A ‘New Situation’: China’s Evolving Assessment of its Security Environment | The Jamestown Foundation Based on its ubiquity and variety of use, it appears that the “new situation” phrase has become a hallmark of the Xi administration in matters of national security and foreign policy. More importantly, it demonstrates that the party has developed a distinctly new assessment of its development and security environment. It implies that China has a sense of growing yet cautious optimism in its increasing power and perception of the enhanced opportunities of a multi-polar world. At the same time, it entails a wary view of an international situation that may not accommodate the China Dream, requiring a “strong army” to cope with new challenges, prompting “innovative” diplomatic efforts and likely prompting similar “innovations” in military strategy and doctrine to secure China’s expanding interests.
China Expands Offshore Oil Fleet for Contested Waters – WSJ Chinese companies from the giant China National Offshore Oil Corp. to small services providers have ordered more ships and rigs for offshore exploration in the first half of this year than in any full year since 2010, with more on the way, according to data compiled by IHS Maritime. In addition, China ordered a massive, 30,000-ton deep-water drilling rig last year that is designed to operate in the South China Sea, and has two more in the planning stage.
China slams U.S. report on its religious status – Xinhua | English.news.cn The U.S. State Department released its annual international religious freedom report on July 29, which continued to include China on a list of countries of particular concern. “We urge the U.S to abandon its political bias and stop interfering in China’s internal affairs under the pretext of religion,” said Chinese Foreign Ministry spokesman Qin Gang in a statement.
“Opposing force” helps China toughen up troops – Xinhua | English.news.cn According to a Sunday report in the People’s Daily, the flagship newspaper of the Communist Party of China, the country’s first permanent professional “opposing force”, an infantry brigade from Beijing Military Area Command, also joined the exercise which ended on Monday. The report said that unlike previous exercises, which were usually scripted, this year’s exercise was “for real”. The red teams were from seven military area commands while the blue team, or the “opposing force”, played the enemy. Before the exercise started, no one knew what was going to happen, said the report. In the end, the blue team won six out of seven battles, defeating every area command except Shenyang. // 陆军战术训练实现新跨越（金台点兵）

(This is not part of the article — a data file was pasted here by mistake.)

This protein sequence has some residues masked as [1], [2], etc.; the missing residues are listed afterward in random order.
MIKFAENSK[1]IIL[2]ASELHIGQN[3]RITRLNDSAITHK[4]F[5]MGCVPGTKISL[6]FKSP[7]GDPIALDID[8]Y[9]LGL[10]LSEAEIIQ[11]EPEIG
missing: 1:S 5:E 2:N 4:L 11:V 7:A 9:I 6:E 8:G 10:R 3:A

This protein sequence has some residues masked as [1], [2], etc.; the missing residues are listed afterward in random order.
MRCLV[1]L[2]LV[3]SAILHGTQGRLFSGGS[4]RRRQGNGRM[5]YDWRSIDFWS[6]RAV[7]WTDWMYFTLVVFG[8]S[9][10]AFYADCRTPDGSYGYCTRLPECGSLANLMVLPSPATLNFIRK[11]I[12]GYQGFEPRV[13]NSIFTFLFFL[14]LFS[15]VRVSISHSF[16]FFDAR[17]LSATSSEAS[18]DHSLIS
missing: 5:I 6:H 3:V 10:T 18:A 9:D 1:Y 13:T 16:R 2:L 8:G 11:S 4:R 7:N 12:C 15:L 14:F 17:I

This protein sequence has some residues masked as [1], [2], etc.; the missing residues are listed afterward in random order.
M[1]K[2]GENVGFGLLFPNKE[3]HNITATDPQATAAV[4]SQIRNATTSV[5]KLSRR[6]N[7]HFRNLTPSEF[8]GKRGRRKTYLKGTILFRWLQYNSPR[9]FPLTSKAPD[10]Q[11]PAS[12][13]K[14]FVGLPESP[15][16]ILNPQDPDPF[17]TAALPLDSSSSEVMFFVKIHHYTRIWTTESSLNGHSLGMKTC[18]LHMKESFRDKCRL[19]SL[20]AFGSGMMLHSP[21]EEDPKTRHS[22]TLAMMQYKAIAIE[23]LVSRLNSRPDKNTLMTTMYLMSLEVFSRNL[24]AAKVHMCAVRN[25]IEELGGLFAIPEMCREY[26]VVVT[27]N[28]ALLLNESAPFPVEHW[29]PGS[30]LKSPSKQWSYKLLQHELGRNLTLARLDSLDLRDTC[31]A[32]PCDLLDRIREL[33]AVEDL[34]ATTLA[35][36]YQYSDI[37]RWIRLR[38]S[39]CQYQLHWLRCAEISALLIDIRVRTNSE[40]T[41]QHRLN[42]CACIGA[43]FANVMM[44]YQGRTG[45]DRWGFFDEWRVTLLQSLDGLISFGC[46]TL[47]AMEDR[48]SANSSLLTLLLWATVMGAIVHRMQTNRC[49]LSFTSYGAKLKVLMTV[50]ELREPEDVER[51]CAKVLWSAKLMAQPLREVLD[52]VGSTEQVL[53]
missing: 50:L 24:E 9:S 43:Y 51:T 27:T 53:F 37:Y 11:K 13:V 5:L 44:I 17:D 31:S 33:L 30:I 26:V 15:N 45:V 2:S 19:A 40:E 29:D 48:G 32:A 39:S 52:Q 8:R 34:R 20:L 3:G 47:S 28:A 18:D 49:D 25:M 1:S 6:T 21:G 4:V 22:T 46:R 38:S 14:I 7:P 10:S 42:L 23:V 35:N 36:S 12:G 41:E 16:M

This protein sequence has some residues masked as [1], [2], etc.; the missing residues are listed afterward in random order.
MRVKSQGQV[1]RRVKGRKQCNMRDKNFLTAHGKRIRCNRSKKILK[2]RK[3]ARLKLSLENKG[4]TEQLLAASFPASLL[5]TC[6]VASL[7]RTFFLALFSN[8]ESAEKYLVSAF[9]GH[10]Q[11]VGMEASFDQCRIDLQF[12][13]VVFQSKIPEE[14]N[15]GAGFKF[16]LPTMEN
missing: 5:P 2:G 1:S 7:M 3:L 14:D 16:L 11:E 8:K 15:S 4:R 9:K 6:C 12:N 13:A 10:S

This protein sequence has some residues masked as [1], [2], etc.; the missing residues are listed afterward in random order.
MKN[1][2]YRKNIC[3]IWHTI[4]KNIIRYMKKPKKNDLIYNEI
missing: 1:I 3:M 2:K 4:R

Chinese farm purchase prompts “xenophobia” row in New Zealand election campaign – Xinhua | English.news.cn NZ too small to allow unfettered purchases by foreigners // New Zealand’s main farming organization on Sunday expressed unease about Chinese food giant Shanghai Pengxin Group’s planned purchase of a major dairy holding as the political row over the proposed sale deepened with accusations of xenophobia. Federated Farmers President William Rolleston said the sale of the central North Island Lochinver Station, which is still subject to approval by New Zealand’s Overseas Investment Office (OIO) and Chinese authorities, “may not provide sufficient benefit to New Zealand.”
Chinese provincial agency may have confirmed secret long-range missile The Chinese government has never acknowledged the existence of the Dongfeng-41 (DF-41) missile but the U.S. Department of Defense said in a 2014 report that it could carry a payload of multiple nuclear warheads. Analysts have said the missile could have a range of about 12,000 km (7,500 miles). The Global Times carried a screenshot of the provincial monitoring station’s online notice about the missile. The paper said the missile was “a strategic trump card that is without a doubt the most mysterious and most capable of deterrence”. But both the Global Times report and the station’s notice were later taken down.
社评：愿东风41成捍卫中国安全的利器 then Global Times published this comment on the DF-41 notice// 陕西省环境监测中心的一篇官方消息中，提到“
China says can build what it wants on South China Sea isles | Reuters Yi Xianliang, deputy head of the Chinese Foreign Ministry’s Boundary and Ocean Affairs Departments, told reporters that China had every right to build on its islands as a way of improving basic living conditions there. “The Spratly Islands are China’s intrinsic territory, and what China does or doesn’t do is up to the Chinese government. Nobody can change the government’s position,” Yi said. It was a double standard to bring this issue up now when other countries had been doing similar things for years, he added.
China FM urges cease-fire in Gaza with five-point proposal – Xinhua Visiting Chinese Foreign Minister Wang Yi urged on Sunday both Israel and the Gaza-ruling Hamas to stop the ongoing fighting, calling on Israel to lift its blockade of the restive enclave and release the Palestinians. Wang, who started his two-day visit on Saturday, raised a five- point proposal on ceasefire in Gaza, saying China is a firm supporter and sincere mediator for the peace between the Palestinians and Israel.
China ‘increasing number of missile warheads’ | South China Morning Post The PLA has been increasing the number of both nuclear and conventional warheads in its strategic missile command, according to an official military document. The document, official teaching materials for the strategic missile command as well as the air, ground and naval branches of the People’s Liberation Army, corroborates suspicions among military experts that China has been beefing up its nuclear arsenal amid a global trend toward a reduction of nuclear arms.